Our task is to react and to notice without overreacting, to let life go forward without slipping into the heedlessness of those in the days of Noah. It has been asked, and well it might be, how many of us would have jeered, or at least been privately amused, by the sight of Noah building his ark. Presumably, the laughter and the heedlessness continued until it began to rain – and kept raining. How wet some people must have been before Noah’s ark suddenly seemed the only sane act in an insane, bewildering situation. . . . — Elder Neal A. Maxwell, New Era, January 1971
The time will come that gold will hold no comparison in value to a bushel of wheat. — Brigham Young, Journal of Discourses, Vol. 1, p. 250
“Every father and mother are the family’s storekeepers. They should store whatever their own family would like to have in the case of an emergency . . . and God will sustain us through our trials.” “If any provide not for his own, and specially for those of his own house, he hath denied the faith, and is worse than an infidel.” (1 Timothy 5:8) — Ensign, May 1986, p. 22
We call upon priesthood bearers to store sufficient so that you and your family can weather the vicissitudes of life. . . . Prepare now for rainy days ahead. — Bishop Keith B. McMullin, 2nd Counselor in the Presiding Bishopric
It may be, for instance, that nothing except the power and faith and the authority of the priesthood can save individuals and congregations from the atomic holocausts that surely shall be. — Elder Bruce R. McConkie, General Conference, April 1979
Let us go to work and lay up our grain, lay up wheat, and everything that will and can be preserved; and in so doing, we will save ourselves from sorrow, pain, and anguish. . . . This is a part of our religion – to lay up stores and provide for ourselves and for the surrounding country; for the day is near when they will come by thousands and by millions, with their fineries, to get a little bread. That time is right by our door. . . . Wake up, ye Saints of Zion, while it is called today, lest trouble and sorrow come upon you, as a thief in the night.
Suppose it is not coming, will it hurt you to lay up the products of the earth for seven years? Will it hurt you, if you have your guns, swords, and spears in good condition, according to the law of the United States? But wake up, ye Saints of the Most High, and prepare for any emergency that the Lord our God may have pleasure in bringing forth. We never shall leave these valleys – till we get ready; no, never; no, never. We will live here till we go back to Jackson County, Missouri. I prophesy that, in the name of Israel’s God. — President Heber C. Kimball, Journal of Discourses 5:164-65, 1857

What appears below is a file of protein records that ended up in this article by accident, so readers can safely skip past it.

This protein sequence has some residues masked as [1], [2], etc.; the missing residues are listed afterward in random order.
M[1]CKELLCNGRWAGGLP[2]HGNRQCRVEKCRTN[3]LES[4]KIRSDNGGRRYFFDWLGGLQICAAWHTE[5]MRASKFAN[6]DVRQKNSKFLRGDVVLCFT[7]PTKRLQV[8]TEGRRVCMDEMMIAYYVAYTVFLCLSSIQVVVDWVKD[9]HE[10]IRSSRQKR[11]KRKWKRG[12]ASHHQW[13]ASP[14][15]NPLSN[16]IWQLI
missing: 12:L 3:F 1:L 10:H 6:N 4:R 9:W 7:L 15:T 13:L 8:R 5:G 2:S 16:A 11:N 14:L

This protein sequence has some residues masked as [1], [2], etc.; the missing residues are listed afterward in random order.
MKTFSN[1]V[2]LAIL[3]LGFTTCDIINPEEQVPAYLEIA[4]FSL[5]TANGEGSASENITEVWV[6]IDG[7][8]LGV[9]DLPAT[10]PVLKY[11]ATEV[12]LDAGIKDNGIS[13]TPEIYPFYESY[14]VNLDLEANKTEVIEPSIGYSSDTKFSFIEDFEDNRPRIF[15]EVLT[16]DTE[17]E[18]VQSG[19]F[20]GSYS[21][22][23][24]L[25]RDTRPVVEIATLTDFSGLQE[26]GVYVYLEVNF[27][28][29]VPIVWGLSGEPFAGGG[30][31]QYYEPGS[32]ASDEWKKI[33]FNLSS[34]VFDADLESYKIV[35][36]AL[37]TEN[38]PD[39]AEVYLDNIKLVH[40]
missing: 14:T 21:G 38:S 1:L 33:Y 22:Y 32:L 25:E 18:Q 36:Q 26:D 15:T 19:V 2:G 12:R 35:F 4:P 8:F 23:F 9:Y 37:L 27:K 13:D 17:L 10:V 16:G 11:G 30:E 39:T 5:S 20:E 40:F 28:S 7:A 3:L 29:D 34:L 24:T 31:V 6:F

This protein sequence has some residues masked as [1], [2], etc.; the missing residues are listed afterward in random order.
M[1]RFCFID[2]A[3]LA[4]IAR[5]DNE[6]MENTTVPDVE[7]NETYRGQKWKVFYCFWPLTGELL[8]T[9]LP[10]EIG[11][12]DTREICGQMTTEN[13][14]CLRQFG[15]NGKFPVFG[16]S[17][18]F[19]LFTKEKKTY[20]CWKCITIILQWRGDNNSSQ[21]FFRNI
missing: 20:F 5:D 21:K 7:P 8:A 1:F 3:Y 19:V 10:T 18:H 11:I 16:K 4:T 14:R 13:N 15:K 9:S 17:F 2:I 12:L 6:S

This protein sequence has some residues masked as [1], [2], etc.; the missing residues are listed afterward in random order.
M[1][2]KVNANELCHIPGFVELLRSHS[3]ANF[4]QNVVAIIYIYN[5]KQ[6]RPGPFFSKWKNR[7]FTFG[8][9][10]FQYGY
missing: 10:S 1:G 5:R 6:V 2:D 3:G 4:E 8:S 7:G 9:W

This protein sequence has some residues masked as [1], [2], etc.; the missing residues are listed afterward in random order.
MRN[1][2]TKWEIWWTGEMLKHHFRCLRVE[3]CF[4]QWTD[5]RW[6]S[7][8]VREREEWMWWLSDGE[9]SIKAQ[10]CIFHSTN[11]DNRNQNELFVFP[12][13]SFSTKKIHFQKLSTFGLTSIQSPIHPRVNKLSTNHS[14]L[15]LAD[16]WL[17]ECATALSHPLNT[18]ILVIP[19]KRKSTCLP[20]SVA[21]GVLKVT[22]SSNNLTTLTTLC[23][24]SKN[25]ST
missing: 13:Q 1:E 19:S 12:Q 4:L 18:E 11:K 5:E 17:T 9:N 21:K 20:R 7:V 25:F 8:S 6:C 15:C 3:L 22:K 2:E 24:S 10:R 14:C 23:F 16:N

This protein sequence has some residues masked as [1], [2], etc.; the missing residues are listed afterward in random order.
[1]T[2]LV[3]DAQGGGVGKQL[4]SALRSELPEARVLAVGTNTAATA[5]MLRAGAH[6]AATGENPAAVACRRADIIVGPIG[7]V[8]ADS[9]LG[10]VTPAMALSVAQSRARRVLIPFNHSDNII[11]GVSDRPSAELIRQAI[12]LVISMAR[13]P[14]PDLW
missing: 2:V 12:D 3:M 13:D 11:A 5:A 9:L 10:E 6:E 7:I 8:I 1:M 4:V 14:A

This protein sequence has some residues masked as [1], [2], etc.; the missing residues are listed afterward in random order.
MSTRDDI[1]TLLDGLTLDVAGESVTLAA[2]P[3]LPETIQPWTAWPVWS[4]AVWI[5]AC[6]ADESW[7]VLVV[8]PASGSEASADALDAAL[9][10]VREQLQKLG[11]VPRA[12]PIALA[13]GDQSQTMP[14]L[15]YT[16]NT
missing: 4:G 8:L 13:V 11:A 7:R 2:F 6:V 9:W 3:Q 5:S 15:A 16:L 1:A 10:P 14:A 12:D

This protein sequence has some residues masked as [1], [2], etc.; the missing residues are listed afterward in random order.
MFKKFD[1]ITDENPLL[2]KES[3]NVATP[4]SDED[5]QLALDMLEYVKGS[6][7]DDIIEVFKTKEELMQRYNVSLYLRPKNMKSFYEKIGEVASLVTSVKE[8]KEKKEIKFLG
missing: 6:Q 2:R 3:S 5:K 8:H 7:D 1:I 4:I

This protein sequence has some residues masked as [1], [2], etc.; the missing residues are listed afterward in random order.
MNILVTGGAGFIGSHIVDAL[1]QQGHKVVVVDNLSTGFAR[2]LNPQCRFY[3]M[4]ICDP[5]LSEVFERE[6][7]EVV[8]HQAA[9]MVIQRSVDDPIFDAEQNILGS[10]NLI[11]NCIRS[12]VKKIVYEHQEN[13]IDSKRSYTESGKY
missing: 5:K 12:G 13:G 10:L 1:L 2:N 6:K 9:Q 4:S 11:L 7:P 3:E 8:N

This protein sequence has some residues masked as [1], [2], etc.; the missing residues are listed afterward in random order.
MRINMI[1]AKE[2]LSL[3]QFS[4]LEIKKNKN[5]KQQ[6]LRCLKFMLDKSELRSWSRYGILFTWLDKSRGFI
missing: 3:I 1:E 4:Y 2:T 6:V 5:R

I would advise you to take everything that is unnecessary, and buy wheat and barley, and such things as you need with it, and lay up your stores for the time that is to come, that you can feed your own kindred and friends, who will actually come to you. — President Heber C. Kimball, JD 5:174,175, 1857
Nations shall be cut off when they are ripe in iniquity. . . . A desolating sickness shall cover the land. . . . Famine shall sorely oppress them – confusion and war shall make their hearts to faint, and their knees to tremble. Would to God that our nation had never given cause for the distress which they now only begin to suffer! . . . When these poor starving thousands flock here for food, will it not be glory enough for you to begin with, to feed them, to give them shelter, and administer to their sick? . . . If you will do as you are told, your eyes shall witness just such scenes! — Elder Orson Hyde, JD 2:206, 1855
“In reviewing the Lord’s counsel to us on the importance of preparedness, I am impressed with the plainness of the message. The Savior made it clear that we cannot place sufficient oil in our preparedness lamps by simply avoiding evil. We must also be anxiously engaged in a positive program of preparation. . . . The Lord will not translate one’s good hopes and desires and intentions into works. Each of us must do that for himself.” (The Miracle of Forgiveness, 1969, p. 8) — Elder L. Tom Perry, “If Ye Are Prepared Ye Shall Not Fear,” Ensign, November 1995
Our spiritual preparation consists in keeping the commandments of God, and taking the Holy Spirit for our guide, so that when this life is over we shall find rest and peace in paradise and an ultimate inheritance of glory and honor in the celestial kingdom.